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2 Artists Want G-7 Leaders To End E-Waste. So They Sculpted Them Out Of Trash

A sculpture created out of e-waste in the likeness of Mount Rushmore and the G7 leaders on a hill in Hayle, Cornwall, England, Wednesday, June 9, 2021. The sculpture, created by British artist Joe Rush ad sculptor Alex Wreckage, named Mount Recyclemore, aims to highlight the growing threat of e-waste. G7 leaders and guests will meet in the the Cornish resort of Carbis Bay starting Friday, June 11, 2021. (AP Photo/Jon Super)
A sculpture created out of electronic waste in the likeness of Mount Rushmore and the G-7 leaders sits on a hill in Cornwall, England, near where the leaders of the world's wealthiest nations will meet.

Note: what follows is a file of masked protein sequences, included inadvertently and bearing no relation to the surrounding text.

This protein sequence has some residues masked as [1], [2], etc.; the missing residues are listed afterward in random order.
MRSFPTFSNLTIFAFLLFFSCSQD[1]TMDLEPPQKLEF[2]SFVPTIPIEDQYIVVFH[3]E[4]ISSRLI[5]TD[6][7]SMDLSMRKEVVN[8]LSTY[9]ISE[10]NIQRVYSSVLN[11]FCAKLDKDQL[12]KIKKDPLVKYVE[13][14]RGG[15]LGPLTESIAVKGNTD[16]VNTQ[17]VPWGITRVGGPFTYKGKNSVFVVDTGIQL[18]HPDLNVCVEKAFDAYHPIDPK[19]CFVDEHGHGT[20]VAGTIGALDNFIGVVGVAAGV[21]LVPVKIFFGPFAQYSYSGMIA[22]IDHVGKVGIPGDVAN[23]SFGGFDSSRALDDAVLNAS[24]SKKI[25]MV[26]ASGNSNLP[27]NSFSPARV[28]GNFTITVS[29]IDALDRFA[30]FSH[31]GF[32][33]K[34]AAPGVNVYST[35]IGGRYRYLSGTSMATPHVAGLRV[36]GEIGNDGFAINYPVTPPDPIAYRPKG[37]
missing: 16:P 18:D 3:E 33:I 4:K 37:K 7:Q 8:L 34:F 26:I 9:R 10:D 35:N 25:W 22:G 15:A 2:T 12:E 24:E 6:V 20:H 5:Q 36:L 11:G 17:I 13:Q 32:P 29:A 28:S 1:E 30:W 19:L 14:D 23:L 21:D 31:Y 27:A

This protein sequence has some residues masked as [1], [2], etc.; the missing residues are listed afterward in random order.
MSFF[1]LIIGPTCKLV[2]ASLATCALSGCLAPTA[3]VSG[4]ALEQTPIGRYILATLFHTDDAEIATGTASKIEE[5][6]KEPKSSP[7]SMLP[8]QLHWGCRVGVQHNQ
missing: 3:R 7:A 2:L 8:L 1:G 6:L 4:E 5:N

CARBIS BAY, England — Security is tight in the English county of Cornwall as President Biden and other leaders of the Group of Seven – seven of the world's wealthiest countries — prepare to meet for a weekend summit beginning Friday.But if you want to catch a firsthand glimpse of Biden, Germany's Angela Merkel or the other powerful politicians, your best bet may be a two-story sculpture that replicates their likenesses using electronic waste in the hills overlooking the resort where they are meeting.The sculpture, which is drawing large crowds, is arranged like Mount Rushmore — but with the G-7 leaders instead of U.S. presidents.The sculptors, artists Joe Rush and Alex Wreckage, have dubbed it "Mount Recyclemore." Rush says he hopes the leaders spotted it on their flights to Cornwall and that it encourages them to address the world's avalanche of e-waste."The message is we have to find a way of dealing with this electrical waste that we're producing, because we haven't got ways of repairing it and we haven't got ways of getting rid of it," Rush says.The world produces about 53 million tons of e-waste annually and that volume is expected to double by 2050, according to the United Nations Institute for Training and Research and the International Telecommunication Union.Adam Minter, author of Junkyard Planet: Travels in the Billion-Dollar Trash Trade says that most people in the developed world associate e-waste with unsafe practices in developing countries.But he says Mount Recyclemore "forces viewers to consider e-waste as something that's local, immediate and very much theirs. Addressing questions of electronic refuse will in part require consumers in developed countries to tell manufacturers to make more durable and repairable devices. Artworks like this one are a starting point for the discussion."The sculpture, which took 12 people to build over six weeks, bears a remarkable likeness to the world leaders it depicts. British Prime Minister Boris Johnson's famously unkempt hair includes a jumble of old telephone receivers hanging by their cords. Biden's skin is a carpet of green circuit boards and his lips are made of rows of the battered backs of Samsung and Apple smartphones.Joanie Willett, who teaches politics at the University of Exeter in Cornwall, says she thinks the most thought-provoking touch is the circuit boards that make up Biden's face."Because these are things that we don't even see," she says. "It's totally invisible and we don't give any thought when we're using the stuff."The sculpture provoked lots of comments about the environment among the scores of people who gathered there as dusk arrived Friday evening. There were also meta moments as people — with no apparent sense of irony — used their smartphones to shoot pictures of sculptures made with old smartphones.The installation is not only a striking piece of art and environmental activism, but it's also a smart piece of marketing. It was sponsored by musicMagpie, a British company that buys old electronics and refurbishes them for resale, and its U.S. brand, Decluttr.Liam Howley, the company's chief marketing officer, says the company buys about 1,500 tech items and 40,000 media items — including old CDs and DVDs — each day in the United Kingdom — and its materials were used to create Mount Recyclemore."We're trying to raise awareness, make sure people know about it, can act on it and encourage better behavior to refurbish, recycle, reuse," Howley says. Copyright 2021 NPR. To see more, visit https://www.npr.org.